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DUNCAN-LAGNESE AND ASSOCIATES v. STONEY CREEK VALLEY SEWER AUTHORITY (08/13/82)

filed: August 13, 1982.

DUNCAN-LAGNESE AND ASSOCIATES, INCORPORATED, A PENNSYLVANIA CORPORATION, APPELLANT,
v.
THE STONEY CREEK VALLEY SEWER AUTHORITY, BOROUGH OF INDIAN LAKE, THE BOROUGH OF SHANKSVILLE AND THE TOWNSHIP OF STONEY CREEK



NO. 566 Pittsburgh, 1981, Appeal from the Order of the Court of Common Pleas of Somerset County, Civil Division, No. 429 of 1979.

COUNSEL

William S. Smith, Pittsburgh, for appellant.

James Rill Cascio, Somerset, for Borough of Indian Lake, appellee.

Kim Richard Gibson, Somerset, for Borough of Shanksville, appellee.

William L. Kimmel, Somerset, for Tp. of Stoney Creek, appellee.

Hester, McEwen and Johnson, JJ.

Author: Mcewen

[ 303 Pa. Super. Page 238]

We here consider an appeal from an Order of the Common Pleas Court of Somerset County which sustained the preliminary objections of the Borough of Indian Lake, the Borough of Shanksville and the Township of Stoney Creek and dismissed the complaint as to those three municipal defendants.*fn1 We affirm.

The three municipalities formed the Stoney Creek Valley Sewer Authority (hereinafter Authority) so as to enable the municipalities to construct a sewage system and thereby comply with requirements of the Department of Environmental Resources acting pursuant to the Clean Streams Act. The plaintiff corporation entered into a contract with the Authority for the performance of certain engineering services in connection with the desired sewer system. The Authority negotiated a loan of $300,000 from the First National Bank of Somerset County so as to enable the Authority to provide for payment to plaintiff for its services. The Authority was able to secure the loan only after it had entered into an agreement with the three municipalities that the three municipalities would, in the event that the Authority was, on October 1, 1978, in default on the loan from the bank, purchase the final plans and specifications prepared for the Authority by the plaintiff.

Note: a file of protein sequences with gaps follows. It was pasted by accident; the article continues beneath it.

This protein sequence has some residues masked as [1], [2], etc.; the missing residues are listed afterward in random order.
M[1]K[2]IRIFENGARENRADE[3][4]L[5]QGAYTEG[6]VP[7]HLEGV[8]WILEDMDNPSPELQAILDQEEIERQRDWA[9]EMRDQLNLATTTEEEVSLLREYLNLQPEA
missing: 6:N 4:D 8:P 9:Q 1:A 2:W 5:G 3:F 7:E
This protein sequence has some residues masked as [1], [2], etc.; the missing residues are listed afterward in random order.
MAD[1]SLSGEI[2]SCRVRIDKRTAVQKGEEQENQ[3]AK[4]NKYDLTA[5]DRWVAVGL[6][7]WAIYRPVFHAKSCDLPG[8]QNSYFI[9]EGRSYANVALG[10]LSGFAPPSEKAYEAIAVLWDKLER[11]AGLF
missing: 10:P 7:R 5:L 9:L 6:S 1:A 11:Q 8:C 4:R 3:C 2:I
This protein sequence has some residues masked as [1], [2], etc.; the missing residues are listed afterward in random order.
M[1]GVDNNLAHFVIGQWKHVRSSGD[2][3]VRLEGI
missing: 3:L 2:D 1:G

The plaintiff acknowledges that there was no contract between the plaintiff and any of the three municipalities alleged in the complaint and here argues that the plaintiff was an intended third party beneficiary of the agreement between the Authority and the three municipalities that the three municipalities would purchase the plans and specifications from the Authority in the event of a default by the Authority upon the loan to the Authority from the bank.

[ 303 Pa. Super. Page 239]

The Pennsylvania Supreme Court in Spires v. Hanover Fire Insurance Company, 364 Pa. 52, 56-67, 70 A.2d 828, 830-31 (1950) expressed the still prevailing principle that the intention of the parties to a contract to create a third party beneficiary must be clearly expressed in the contract:

To be a third party beneficiary entitled to recover on a contract it is not enough that it be intended by one of the parties to the contract and the third person that the latter should be a beneficiary, but both parties to the contract must so intend and must indicate that intention in the contract; in other words, a promisor cannot be held liable to an alleged beneficiary of a contract unless the latter was within his contemplation at the time the contract was entered into and such liability was intentionally assumed by him in his ...


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